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In close Ohio special election, Jewish vote could determine outcome

If you are Jewish and live in Cleveland’s Beachwood and University Heights neighborhoods, you have almost certainly been made aware that your vote could be the determining factor in a close and critical House primary on Tuesday.

Jews in Ohio’s 11th Congressional District have been flooded with campaign mailers. They can’t look at their phones without seeing a targeted ad. Then there are the TV attack ads, the Facebook banners and the op-eds in the local newspapers.

The primary pits Nina Turner, a former top Bernie Sanders presidential campaign surrogate, against Shontel Brown, a councilwoman from Cuyahoga County, and has been described as a showdown between mainstream and progressive Democrats. And both campaigns are looking at Jews as a key source of votes. The winner in this overwhelmingly Democratic district is all but assured to win the general election in November.

“This election is going to be close, and Jewish voters — whose turnout numbers are relatively high — may determine the outcome of the race,” said Halie Soifer, chief executive of the Jewish Democratic Council of America.

Turner is supported by Sanders; Sen. Ed Markey of Massachusetts; progressive members of Congress known as The Squad; and the local chapter of the Democratic Socialists of America.

Brown is backed by former presidential nominee Hillary Clinton; Rep. Jim Clyburn of South Carolina, the House Majority Whip; Rep. Joyce Beatty from Ohio who chairs the Congressional Black Caucus; and a number of Jewish and pro-Israel groups including the Jewish Democratic Council of America, Democratic Majority for Israel, Pro Israel America and NORPAC.

Pro-Israel support for Brown

The 11th District has the largest population of Jewish residents in the state, which is estimated at 5% of the electorate. While both of the leading candidates are Black and domestic politics has largely dominated the race, their stances on Israel have become a contentious issue as the Brown campaign and groups supporting her try to mobilize the Jewish community.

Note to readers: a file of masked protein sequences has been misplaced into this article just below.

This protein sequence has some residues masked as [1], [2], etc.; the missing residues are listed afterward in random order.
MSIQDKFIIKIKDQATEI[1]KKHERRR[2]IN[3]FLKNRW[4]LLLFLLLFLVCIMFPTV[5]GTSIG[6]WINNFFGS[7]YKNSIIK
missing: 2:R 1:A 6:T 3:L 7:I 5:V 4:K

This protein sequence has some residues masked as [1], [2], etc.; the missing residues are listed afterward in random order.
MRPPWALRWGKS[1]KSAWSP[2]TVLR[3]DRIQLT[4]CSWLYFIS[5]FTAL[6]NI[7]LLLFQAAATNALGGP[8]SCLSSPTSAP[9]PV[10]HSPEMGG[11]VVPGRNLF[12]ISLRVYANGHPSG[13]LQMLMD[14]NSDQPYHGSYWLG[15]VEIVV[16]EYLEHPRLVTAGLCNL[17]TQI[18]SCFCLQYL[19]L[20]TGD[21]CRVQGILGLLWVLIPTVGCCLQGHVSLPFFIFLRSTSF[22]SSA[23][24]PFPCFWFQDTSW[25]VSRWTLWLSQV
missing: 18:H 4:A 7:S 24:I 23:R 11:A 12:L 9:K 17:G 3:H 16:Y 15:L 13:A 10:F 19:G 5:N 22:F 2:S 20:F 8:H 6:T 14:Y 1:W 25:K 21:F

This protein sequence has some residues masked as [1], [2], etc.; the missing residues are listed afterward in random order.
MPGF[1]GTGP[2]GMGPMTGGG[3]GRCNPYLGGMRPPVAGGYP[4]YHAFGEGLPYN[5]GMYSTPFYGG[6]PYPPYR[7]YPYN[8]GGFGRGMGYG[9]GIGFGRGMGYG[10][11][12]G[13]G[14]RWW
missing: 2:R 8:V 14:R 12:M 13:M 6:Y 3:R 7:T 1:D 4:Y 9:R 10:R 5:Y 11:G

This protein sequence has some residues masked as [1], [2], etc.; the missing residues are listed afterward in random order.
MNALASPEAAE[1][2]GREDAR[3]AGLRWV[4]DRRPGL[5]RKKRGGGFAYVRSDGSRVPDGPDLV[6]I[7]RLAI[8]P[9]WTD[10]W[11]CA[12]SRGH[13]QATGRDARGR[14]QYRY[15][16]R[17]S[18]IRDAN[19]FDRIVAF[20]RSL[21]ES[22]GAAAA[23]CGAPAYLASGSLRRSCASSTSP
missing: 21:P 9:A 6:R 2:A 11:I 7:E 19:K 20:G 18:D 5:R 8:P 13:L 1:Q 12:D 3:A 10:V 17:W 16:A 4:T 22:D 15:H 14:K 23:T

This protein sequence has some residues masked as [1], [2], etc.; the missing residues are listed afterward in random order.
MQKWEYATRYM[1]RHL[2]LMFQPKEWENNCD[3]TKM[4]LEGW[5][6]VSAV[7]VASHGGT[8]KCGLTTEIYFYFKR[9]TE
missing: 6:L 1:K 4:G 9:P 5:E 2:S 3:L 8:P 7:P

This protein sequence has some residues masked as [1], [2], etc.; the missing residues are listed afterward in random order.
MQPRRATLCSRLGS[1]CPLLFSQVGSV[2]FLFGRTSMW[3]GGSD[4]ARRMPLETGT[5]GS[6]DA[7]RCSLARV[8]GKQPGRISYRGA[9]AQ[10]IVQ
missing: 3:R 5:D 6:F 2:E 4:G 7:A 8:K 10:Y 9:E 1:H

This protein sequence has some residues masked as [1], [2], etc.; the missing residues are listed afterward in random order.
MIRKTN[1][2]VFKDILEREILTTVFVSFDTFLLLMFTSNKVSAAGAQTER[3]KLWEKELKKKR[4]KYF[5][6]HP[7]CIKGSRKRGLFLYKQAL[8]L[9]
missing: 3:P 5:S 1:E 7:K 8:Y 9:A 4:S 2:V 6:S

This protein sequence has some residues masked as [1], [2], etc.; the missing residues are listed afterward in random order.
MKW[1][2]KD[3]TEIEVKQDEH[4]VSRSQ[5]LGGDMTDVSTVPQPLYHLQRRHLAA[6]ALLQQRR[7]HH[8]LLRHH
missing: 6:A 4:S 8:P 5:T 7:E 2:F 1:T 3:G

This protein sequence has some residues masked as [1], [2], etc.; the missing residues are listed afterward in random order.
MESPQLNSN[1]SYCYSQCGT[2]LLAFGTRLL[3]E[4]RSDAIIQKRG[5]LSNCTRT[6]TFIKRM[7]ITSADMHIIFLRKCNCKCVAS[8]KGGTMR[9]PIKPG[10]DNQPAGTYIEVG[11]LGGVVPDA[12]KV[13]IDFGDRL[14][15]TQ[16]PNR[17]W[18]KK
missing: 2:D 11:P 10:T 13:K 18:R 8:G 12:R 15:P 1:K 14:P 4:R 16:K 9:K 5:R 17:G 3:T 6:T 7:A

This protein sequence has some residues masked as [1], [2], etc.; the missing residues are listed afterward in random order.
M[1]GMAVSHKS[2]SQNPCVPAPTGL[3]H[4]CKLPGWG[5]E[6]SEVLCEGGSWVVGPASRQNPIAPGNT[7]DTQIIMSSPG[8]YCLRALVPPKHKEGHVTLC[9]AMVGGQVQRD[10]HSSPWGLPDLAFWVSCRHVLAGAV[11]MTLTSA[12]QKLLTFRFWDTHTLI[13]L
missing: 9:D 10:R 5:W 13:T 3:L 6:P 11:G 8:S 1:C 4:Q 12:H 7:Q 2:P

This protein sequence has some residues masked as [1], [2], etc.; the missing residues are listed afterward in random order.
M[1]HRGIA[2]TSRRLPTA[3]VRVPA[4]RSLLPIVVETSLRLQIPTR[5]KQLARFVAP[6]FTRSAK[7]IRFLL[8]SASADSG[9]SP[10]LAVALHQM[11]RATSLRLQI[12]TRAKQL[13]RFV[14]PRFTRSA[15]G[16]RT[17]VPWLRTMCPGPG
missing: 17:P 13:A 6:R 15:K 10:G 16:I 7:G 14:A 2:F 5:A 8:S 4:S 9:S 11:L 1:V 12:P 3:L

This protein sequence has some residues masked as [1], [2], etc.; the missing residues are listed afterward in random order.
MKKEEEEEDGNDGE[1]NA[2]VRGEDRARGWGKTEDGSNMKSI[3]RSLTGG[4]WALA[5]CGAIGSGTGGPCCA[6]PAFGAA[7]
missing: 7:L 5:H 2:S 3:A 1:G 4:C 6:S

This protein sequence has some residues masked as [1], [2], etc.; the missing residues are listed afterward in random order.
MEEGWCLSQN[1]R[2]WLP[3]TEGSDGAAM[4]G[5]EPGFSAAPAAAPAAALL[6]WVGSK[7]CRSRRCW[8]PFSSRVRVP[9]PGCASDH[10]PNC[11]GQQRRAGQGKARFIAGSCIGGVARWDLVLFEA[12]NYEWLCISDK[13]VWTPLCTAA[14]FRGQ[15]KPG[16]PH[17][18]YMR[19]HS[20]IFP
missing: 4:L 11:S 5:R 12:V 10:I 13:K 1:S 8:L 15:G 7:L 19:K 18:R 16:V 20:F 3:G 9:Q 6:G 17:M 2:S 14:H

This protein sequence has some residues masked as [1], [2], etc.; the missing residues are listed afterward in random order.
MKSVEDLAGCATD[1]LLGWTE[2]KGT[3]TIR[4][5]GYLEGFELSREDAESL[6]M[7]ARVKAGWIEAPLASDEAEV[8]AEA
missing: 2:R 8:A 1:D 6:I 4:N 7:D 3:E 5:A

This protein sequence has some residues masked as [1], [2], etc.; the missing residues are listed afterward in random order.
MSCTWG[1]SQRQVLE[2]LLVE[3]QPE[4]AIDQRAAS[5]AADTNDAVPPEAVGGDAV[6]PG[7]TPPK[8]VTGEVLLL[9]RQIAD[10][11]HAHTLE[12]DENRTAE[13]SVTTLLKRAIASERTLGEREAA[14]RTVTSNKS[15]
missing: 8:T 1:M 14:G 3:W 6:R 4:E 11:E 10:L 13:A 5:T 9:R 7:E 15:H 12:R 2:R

“It is difficult to walk in my community, and talk to people I know and respect, about this race,” said Shana Wallenstein, a local fundraiser from Beachwood. “It has become so divisive and ugly. People are entrenched.”

DMFI PAC, which was created in 2019 to support congressional incumbents facing primary challenges in part for taking pro-Israel positions, has spent about $1.59 million in attack ads against Turner, a former Ohio state senator. The group is using the same tactic they used last year against Sanders in the Iowa and Nevada caucuses and in the Eliot Engel-Jamaal Bowman congressional race in New York’s 16th District: targeting her by highlighting to the general public her opposition to the Democratic National Convention’s 2020 platform.

“Turner voted against the entire 2020 Democratic Party platform despite its support for raising the minimum wage, universal health care and immigration reform,” one of the recent DMFI-sponsored mailers reads. Another mailer quotes one of Turner’s past tweets: “I’m voting Hell No on @DNC Platform.”

For Jewish voters, the DMFI is highlighting Turner’s opposition to the platform’s Israel plank, which called for a commitment to security funding for Israel and support for the two-state solution. At least a third of the group’s spending has gone for positive ads in support of Brown. Those include phone banks and yard signs in Jewish neighborhoods, and both digital and print ads in the local publications.